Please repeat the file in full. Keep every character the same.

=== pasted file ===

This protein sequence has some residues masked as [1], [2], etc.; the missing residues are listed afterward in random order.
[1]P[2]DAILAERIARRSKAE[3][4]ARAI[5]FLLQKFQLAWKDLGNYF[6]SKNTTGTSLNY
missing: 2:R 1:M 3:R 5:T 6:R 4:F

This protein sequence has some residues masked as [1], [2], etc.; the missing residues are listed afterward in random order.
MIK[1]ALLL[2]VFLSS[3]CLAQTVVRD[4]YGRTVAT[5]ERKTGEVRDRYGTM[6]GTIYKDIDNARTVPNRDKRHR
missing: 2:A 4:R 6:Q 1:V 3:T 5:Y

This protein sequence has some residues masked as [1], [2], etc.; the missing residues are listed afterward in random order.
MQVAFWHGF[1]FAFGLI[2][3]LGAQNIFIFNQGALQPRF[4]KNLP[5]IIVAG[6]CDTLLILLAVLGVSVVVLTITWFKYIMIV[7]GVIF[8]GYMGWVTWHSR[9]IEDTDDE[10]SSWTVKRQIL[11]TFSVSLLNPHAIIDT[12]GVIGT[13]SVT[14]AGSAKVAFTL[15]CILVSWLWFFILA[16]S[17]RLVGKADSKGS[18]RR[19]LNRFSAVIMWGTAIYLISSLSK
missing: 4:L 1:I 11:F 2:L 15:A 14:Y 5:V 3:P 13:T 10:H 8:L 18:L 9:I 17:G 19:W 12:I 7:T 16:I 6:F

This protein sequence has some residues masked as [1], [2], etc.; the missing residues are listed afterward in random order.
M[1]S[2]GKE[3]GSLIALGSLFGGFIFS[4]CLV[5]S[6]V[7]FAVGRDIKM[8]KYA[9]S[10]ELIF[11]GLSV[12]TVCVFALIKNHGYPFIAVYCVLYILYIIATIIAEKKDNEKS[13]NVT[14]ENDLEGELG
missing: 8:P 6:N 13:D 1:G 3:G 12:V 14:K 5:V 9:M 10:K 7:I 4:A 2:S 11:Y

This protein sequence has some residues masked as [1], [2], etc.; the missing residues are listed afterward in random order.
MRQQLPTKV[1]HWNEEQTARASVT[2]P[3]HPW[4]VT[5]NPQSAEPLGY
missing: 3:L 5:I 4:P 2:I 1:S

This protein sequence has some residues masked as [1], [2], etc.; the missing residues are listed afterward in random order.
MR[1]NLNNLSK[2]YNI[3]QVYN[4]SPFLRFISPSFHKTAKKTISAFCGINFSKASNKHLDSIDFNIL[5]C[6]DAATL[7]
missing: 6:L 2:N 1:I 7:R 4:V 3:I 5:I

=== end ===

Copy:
This protein sequence has some residues masked as [1], [2], etc.; the missing residues are listed afterward in random order.
[1]P[2]DAILAERIARRSKAE[3][4]ARAI[5]FLLQKFQLAWKDLGNYF[6]SKNTTGTSLNY
missing: 2:R 1:M 3:R 5:T 6:R 4:F

This protein sequence has some residues masked as [1], [2], etc.; the missing residues are listed afterward in random order.
MIK[1]ALLL[2]VFLSS[3]CLAQTVVRD[4]YGRTVAT[5]ERKTGEVRDRYGTM[6]GTIYKDIDNARTVPNRDKRHR
missing: 2:A 4:R 6:Q 1:V 3:T 5:Y

This protein sequence has some residues masked as [1], [2], etc.; the missing residues are listed afterward in random order.
MQVAFWHGF[1]FAFGLI[2][3]LGAQNIFIFNQGALQPRF[4]KNLP[5]IIVAG[6]CDTLLILLAVLGVSVVVLTITWFKYIMIV[7]GVIF[8]GYMGWVTWHSR[9]IEDTDDE[10]SSWTVKRQIL[11]TFSVSLLNPHAIIDT[12]GVIGT[13]SVT[14]AGSAKVAFTL[15]CILVSWLWFFILA[16]S[17]RLVGKADSKGS[18]RR[19]LNRFSAVIMWGTAIYLISSLSK
missing: 4:L 1:I 11:F 2:L 15:A 14:Y 5:V 3:P 13:T 10:H 8:L 18:L 9:I 17:G 19:W 12:I 7:T 16:I 6:F

This protein sequence has some residues masked as [1], [2], etc.; the missing residues are listed afterward in random order.
M[1]S[2]GKE[3]GSLIALGSLFGGFIFS[4]CLV[5]S[6]V[7]FAVGRDIKM[8]KYA[9]S[10]ELIF[11]GLSV[12]TVCVFALIKNHGYPFIAVYCVLYILYIIATIIAEKKDNEKS[13]NVT[14]ENDLEGELG
missing: 8:P 6:N 13:D 1:G 3:G 12:V 14:K 5:V 9:M 10:K 7:I 4:A 2:S 11:Y

This protein sequence has some residues masked as [1], [2], etc.; the missing residues are listed afterward in random order.
MRQQLPTKV[1]HWNEEQTARASVT[2]P[3]HPW[4]VT[5]NPQSAEPLGY
missing: 3:L 5:I 4:P 2:I 1:S

This protein sequence has some residues masked as [1], [2], etc.; the missing residues are listed afterward in random order.
MR[1]NLNNLSK[2]YNI[3]QVYN[4]SPFLRFISPSFHKTAKKTISAFCGINFSKASNKHLDSIDFNIL[5]C[6]DAATL[7]
missing: 6:L 2:N 1:I 7:R 4:V 3:I 5:I